While by current practice diabetes is generally managed on the basis of fasting glucose and HbA1c [1012], the pathophysiology-based view of prediabetes and diabetes is anchored in the paradigm that the root cause is insulin resistance in peripheral tissue, which triggers an initial, compensatory hypersynthesis of insulin by pancreatic beta cells [1316]. Later-stage disease is characterized by pancreatic beta cell dysfunction, failure, and burnout, leading to relative—and in some cases absolute—hypoinsulinemia. When this occurs, circulating levels of insulin are not sufficient to overcome peripheral tissue insulin resistance, leading to dysglycemia and hyperglycemia. Furthermore, high insulin levels trigger the overproduction of very low-density lipoprotein (VLDL) particles in the liver, which, coupled with abnormal remodeling of these triglyceride-rich VLDL particles, leads to the development of “atherogenic dyslipidemia,” a triad of elevated triglycerides, high levels of small, dense LDL particles, and low levels of high-density lipoprotein cholesterol (HDL-C). Hyperglycemia coupled with atherogenic dyslipidemia leads to end-organ damage including atherosclerosis, neuropathy, nephropathy, and retinopathy [17].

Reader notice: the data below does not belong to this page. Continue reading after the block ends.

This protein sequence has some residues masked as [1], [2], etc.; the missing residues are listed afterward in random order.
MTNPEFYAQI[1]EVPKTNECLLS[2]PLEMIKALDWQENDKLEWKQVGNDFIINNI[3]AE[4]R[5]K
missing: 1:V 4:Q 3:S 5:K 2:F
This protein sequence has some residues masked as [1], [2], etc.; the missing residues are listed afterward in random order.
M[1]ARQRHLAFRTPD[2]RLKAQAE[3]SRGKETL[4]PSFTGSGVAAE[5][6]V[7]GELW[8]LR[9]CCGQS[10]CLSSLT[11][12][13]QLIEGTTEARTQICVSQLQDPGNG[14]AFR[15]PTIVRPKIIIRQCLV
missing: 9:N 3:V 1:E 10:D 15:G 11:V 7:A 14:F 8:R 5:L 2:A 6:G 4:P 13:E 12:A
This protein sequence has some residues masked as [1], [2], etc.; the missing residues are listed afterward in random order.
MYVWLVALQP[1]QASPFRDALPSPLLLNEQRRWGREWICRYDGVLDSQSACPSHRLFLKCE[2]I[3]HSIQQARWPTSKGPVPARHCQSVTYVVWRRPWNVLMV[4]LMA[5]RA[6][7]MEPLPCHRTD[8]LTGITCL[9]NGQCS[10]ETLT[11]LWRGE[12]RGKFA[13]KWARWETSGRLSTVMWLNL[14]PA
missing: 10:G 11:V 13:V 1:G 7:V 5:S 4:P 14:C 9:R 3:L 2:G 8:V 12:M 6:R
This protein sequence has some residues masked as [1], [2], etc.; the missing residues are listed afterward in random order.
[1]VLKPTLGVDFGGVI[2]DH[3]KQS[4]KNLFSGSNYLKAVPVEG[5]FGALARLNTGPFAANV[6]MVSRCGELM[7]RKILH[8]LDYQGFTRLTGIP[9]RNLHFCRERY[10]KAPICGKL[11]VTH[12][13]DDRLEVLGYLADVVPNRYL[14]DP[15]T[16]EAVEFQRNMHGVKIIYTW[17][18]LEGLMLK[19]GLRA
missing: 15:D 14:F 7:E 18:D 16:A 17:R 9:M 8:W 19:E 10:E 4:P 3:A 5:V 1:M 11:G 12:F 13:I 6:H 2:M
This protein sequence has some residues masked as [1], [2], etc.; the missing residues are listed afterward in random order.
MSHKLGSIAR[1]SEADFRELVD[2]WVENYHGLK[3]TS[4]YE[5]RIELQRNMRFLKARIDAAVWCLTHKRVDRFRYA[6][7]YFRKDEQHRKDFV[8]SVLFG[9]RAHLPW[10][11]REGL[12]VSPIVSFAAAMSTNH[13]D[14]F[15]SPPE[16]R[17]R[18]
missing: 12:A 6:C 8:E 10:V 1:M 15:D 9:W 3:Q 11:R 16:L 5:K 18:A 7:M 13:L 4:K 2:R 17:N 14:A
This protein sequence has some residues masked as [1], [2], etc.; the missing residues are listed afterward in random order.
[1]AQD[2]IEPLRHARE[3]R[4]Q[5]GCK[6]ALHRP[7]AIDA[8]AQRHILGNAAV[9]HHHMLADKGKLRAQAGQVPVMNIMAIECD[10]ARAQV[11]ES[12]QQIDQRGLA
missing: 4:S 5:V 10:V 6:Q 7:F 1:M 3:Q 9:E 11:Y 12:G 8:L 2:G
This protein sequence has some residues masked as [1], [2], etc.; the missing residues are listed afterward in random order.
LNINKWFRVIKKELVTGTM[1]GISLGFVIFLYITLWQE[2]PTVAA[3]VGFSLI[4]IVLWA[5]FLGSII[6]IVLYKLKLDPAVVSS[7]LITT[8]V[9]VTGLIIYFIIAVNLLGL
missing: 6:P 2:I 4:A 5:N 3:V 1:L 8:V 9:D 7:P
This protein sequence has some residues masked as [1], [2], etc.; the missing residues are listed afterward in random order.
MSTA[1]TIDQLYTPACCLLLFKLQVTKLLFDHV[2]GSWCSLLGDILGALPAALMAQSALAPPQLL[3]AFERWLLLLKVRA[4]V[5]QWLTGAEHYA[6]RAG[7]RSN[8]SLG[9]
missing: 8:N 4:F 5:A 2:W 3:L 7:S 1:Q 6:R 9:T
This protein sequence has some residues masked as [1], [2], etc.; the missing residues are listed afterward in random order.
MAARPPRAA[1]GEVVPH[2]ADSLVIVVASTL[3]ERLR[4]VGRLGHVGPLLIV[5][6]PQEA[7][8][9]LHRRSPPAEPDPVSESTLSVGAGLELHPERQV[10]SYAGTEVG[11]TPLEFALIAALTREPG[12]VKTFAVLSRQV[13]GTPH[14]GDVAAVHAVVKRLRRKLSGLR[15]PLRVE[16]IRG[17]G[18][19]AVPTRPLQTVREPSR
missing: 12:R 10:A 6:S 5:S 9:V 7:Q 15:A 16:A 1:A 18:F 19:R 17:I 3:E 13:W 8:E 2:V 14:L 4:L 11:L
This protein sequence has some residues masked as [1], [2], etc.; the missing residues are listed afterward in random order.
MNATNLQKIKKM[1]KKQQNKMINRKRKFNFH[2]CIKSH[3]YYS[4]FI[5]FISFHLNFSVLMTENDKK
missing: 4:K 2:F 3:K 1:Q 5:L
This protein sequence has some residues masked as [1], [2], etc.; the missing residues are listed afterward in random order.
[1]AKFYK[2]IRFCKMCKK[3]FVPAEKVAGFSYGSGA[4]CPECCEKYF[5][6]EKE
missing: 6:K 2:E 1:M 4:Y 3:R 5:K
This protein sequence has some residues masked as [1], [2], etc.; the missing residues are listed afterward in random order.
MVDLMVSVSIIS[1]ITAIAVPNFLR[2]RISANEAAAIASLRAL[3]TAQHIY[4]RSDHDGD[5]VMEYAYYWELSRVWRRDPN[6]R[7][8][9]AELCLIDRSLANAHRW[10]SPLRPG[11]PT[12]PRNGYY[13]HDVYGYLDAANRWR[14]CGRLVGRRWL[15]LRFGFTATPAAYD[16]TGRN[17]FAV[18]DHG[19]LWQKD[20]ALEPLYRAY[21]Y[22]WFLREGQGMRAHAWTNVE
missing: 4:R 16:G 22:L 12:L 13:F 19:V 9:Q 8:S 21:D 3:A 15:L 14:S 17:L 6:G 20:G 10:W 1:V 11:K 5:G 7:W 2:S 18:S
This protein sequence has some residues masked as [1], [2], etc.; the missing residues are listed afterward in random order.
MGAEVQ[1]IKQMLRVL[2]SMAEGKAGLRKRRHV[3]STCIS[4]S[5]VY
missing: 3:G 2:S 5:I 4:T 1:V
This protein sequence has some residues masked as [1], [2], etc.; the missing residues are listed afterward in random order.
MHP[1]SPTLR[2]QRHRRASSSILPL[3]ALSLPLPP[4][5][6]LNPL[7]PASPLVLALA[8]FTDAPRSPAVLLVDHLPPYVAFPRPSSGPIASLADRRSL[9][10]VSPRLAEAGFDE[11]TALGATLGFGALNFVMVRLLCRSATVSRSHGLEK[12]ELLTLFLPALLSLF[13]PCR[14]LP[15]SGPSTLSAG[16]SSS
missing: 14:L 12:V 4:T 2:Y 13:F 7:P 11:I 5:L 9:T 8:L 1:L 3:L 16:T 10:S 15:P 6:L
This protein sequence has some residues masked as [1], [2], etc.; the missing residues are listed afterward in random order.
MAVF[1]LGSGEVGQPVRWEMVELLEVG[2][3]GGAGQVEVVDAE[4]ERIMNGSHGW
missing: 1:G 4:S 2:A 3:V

It is now possible to assess insulin resistance [1834], beta cell function [3541], and glycemic control [1012, 4244] using peripheral blood-based biomarkers [4547]. Accordingly, we hypothesized that a higher proportion of at-risk patients would be identified on the basis of comprehensive biomarker testing for insulin resistance and beta cell function compared to fasting glucose and HbA1c alone. Furthermore, we hypothesized that providers could intervene more aggressively based on these results and that patients would show improved glycemic control, hence, shift to a lower diabetes risk category when assessed at follow-up.

Methods

Study Design

This was a retrospective cohort study of 1,687 consecutive patients presenting for risk assessment and risk reduction at six prevention-focused outpatient clinics across the USA (Madison, WI; Jackson, MS; Montgomery, AL; Charleston, SC; Seattle, WA; and Salt Lake City, UT) enrolled between Apr 1, 2012 and May 27, 2013. Laboratory results were provided directly to each patient and physician and presented in a format designed to highlight abnormal values and engage patients, along with evidence-based treatment considerations relevant to each individual’s identified risk. The manner and degree to which biomarker data was used to guide treatment decisions was based solely on the discretion of each physician; no protocol-defined treatments were required. Family and medical history, current medications, vital signs, and demographic information were collected from chart review and matched to laboratory biomarker data, which were then de-identified. The study protocol was approved, and a waiver of informed consent granted by the Copernicus Group Institutional Review Board (IRB; Durham, NC) and University of Utah IRB.